Thursday, August 28, 2014

A New Reality

It has been a beautiful summer.  Perhaps not as hot as it could have been, I for one like to stockpile the feeling of the sun on my skin for the cold winter months when I can't remember what it feels like not to have goosebumps, but a pretty summer nonetheless.  We've made a bunch of trips to the island, spent plenty of weekends relaxing at home, and have tried to make the most of the summer.  I even started a bit of creative writing, which made me surprisingly happy.  I won't say that what I was writing was all that great, but I'm fairly confident it didn't suck, and that's something!  I was interrupted from my writing by an onslaught of bookkeeping duties and just when those were letting up again I've been consumed with something entirely different: figuring out how to keep my kid healthy.

About a month ago Ben starting having some stomach troubles.  It didn't seem severe, he wasn't in a lot of pain, didn't complain that much, but spent an increasingly larger amount of time on the toilet every day.  After force feeding him bananas, probiotics and even cutting dairy out of his diet, we went to see the doctor for some help.  Last Friday we found out that Ben tested positive for Celiac Disease.

I shouldn't have been surprised, but I was.  I still am to be honest.  And as I've researched and read about Celiac my surprise has gone from frustration to horror to sadness to determination.  I've known, sort of, what celiac is since I was just out of high school.  I've actually been tested for it several times, but I don't have it.  I knew that it was essentially an allergy to gluten, something that I, a die hard fan of all things bread related, couldn't possibly comprehend having.  So when I was told Ben has celiac I was not really sure what we were talking about.  Did he actually have celiac, or was it a gluten sensitivity?  Was it something he could outgrow?  Could he still eat small amounts of gluten or did it have to be eliminated entirely?

Our pediatrician was less than helpful, telling us only to stop feeding him gluten.  Fortunately I have good friends and a knowledgeable family who was able to point us in the right direction.  We're getting him a referral to a GI doctor to confirm the test results and hopefully help us figure out how to adopt a gluten free lifestyle.  I've done some reading and realized that celiac is not the same as a gluten sensitivity.  While we all know someone right now that has cut gluten out of their diet, they don't necessarily have celiac disease.  Gluten sensitivities also make people feel pretty crappy so cutting gluten out of their diet makes them feel better.  Celiac disease, however, is an autoimmune disease.  Instead of gluten just making my kid feel crappy, his body actually starts attacking itself causing damage to his intestines.  Obviously, damaging your intestines really isn't a good idea, so the gluten has got to go.  The more I read, the more I discover just how difficult this is to do.  Gluten is in EVERYTHING.  And even if it isn't in it, there's a good chance it's been around gluten.  And, as I've been reading, the longer you stop eating gluten, the more sensitive you can become to exposure to gluten.  Any exposure.  It's mind boggling really.  Depending on how sensitive he is to gluten, we may have to eventually get all gluten out of the house all together, meaning none of us can eat gluten around Ben.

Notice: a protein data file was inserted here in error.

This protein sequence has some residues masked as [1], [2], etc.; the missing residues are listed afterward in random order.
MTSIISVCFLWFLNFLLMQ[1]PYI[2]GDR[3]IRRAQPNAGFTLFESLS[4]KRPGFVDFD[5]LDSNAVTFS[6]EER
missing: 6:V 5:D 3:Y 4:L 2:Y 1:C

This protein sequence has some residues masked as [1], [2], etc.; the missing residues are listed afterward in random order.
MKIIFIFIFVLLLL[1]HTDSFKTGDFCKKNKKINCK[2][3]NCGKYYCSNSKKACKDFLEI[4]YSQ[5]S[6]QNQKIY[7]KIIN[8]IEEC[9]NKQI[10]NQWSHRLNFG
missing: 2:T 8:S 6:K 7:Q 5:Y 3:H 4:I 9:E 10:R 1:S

This is NOT what I expected when I took him to the doctors last week to figure out why his stomach was bothering him.  But this is our new reality.  I will be packing his lunches now for the rest of his childhood.  I will be bringing all his food with us when we travel.  When he goes to school he will likely be grouped with the other allergy kids to keep him healthy.  When he goes to friends' houses and birthday parties I will be bringing his food.  I will be that mom.  The one that makes their kid was their hands a zillion times day, feeding him weird things like raw almonds and bread-less sandwiches.  The one that makes him eat granola bars instead of cupcakes and macaroni and cheese that tastes like cardboard.

It really sucks, and it's still very overwhelming.  I know that things could have been worse, much worse.  Celiac disease isn't a death sentence, it isn't something that's going to noticeably affect how he grows and develops.  It is going to change him though and it's not something that he'll ever outgrow or stop being aware of.  There will probably be times when it makes him really sick.  But he will get better and he will learn how to live with it.  And so will I.  I will embrace being that mom.  I will be the best that mom that you've ever seen.  Because my kid is awesome and he WILL be healthy.